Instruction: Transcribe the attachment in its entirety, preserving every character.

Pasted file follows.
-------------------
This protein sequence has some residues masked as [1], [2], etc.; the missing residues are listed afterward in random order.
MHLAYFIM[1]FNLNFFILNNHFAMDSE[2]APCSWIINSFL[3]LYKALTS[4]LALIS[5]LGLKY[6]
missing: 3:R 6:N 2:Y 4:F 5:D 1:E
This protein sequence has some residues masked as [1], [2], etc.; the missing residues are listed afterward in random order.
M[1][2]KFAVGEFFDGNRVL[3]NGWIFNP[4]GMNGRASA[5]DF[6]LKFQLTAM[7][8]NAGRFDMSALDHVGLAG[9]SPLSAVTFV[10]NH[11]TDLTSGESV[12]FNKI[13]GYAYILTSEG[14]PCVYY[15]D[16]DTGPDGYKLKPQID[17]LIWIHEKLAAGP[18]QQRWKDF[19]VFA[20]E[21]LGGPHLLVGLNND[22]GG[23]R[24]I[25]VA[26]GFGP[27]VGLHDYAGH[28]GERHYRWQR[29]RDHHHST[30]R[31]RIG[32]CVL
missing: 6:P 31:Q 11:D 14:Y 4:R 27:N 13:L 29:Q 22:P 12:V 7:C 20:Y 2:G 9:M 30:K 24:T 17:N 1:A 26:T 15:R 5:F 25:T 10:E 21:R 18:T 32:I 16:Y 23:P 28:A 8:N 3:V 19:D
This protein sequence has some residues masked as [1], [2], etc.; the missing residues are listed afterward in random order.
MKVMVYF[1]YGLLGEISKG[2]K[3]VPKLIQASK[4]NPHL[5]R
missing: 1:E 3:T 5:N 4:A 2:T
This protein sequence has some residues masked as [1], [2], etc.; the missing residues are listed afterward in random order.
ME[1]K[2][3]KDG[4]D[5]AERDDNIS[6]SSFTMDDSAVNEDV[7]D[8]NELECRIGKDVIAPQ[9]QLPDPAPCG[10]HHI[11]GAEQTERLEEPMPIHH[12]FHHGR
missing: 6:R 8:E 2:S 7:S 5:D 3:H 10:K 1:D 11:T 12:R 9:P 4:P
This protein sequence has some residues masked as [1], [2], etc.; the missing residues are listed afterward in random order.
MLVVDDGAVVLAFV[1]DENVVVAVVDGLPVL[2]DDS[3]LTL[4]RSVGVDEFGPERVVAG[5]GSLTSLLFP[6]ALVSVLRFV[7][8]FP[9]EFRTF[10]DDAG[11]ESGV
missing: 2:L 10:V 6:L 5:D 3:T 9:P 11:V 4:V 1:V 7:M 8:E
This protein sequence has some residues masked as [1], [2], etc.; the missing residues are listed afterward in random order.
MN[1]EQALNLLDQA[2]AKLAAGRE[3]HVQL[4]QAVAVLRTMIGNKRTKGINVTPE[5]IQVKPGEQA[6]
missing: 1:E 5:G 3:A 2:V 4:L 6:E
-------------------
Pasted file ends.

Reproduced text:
This protein sequence has some residues masked as [1], [2], etc.; the missing residues are listed afterward in random order.
MHLAYFIM[1]FNLNFFILNNHFAMDSE[2]APCSWIINSFL[3]LYKALTS[4]LALIS[5]LGLKY[6]
missing: 3:R 6:N 2:Y 4:F 5:D 1:E
This protein sequence has some residues masked as [1], [2], etc.; the missing residues are listed afterward in random order.
M[1][2]KFAVGEFFDGNRVL[3]NGWIFNP[4]GMNGRASA[5]DF[6]LKFQLTAM[7][8]NAGRFDMSALDHVGLAG[9]SPLSAVTFV[10]NH[11]TDLTSGESV[12]FNKI[13]GYAYILTSEG[14]PCVYY[15]D[16]DTGPDGYKLKPQID[17]LIWIHEKLAAGP[18]QQRWKDF[19]VFA[20]E[21]LGGPHLLVGLNND[22]GG[23]R[24]I[25]VA[26]GFGP[27]VGLHDYAGH[28]GERHYRWQR[29]RDHHHST[30]R[31]RIG[32]CVL
missing: 6:P 31:Q 11:D 14:Y 4:R 27:N 13:L 29:Q 22:P 12:V 7:C 20:Y 2:G 9:M 30:K 24:T 17:N 1:A 26:T 15:R 5:F 25:T 10:E 21:R 18:T 32:I 16:Y 23:P 28:A 8:N 3:V 19:D
This protein sequence has some residues masked as [1], [2], etc.; the missing residues are listed afterward in random order.
MKVMVYF[1]YGLLGEISKG[2]K[3]VPKLIQASK[4]NPHL[5]R
missing: 1:E 3:T 5:N 4:A 2:T
This protein sequence has some residues masked as [1], [2], etc.; the missing residues are listed afterward in random order.
ME[1]K[2][3]KDG[4]D[5]AERDDNIS[6]SSFTMDDSAVNEDV[7]D[8]NELECRIGKDVIAPQ[9]QLPDPAPCG[10]HHI[11]GAEQTERLEEPMPIHH[12]FHHGR
missing: 6:R 8:E 2:S 7:S 5:D 3:H 10:K 1:D 11:T 12:R 9:P 4:P
This protein sequence has some residues masked as [1], [2], etc.; the missing residues are listed afterward in random order.
MLVVDDGAVVLAFV[1]DENVVVAVVDGLPVL[2]DDS[3]LTL[4]RSVGVDEFGPERVVAG[5]GSLTSLLFP[6]ALVSVLRFV[7][8]FP[9]EFRTF[10]DDAG[11]ESGV
missing: 2:L 10:V 6:L 5:D 3:T 9:P 11:V 4:V 1:V 7:M 8:E
This protein sequence has some residues masked as [1], [2], etc.; the missing residues are listed afterward in random order.
MN[1]EQALNLLDQA[2]AKLAAGRE[3]HVQL[4]QAVAVLRTMIGNKRTKGINVTPE[5]IQVKPGEQA[6]
missing: 1:E 5:G 3:A 2:V 4:L 6:E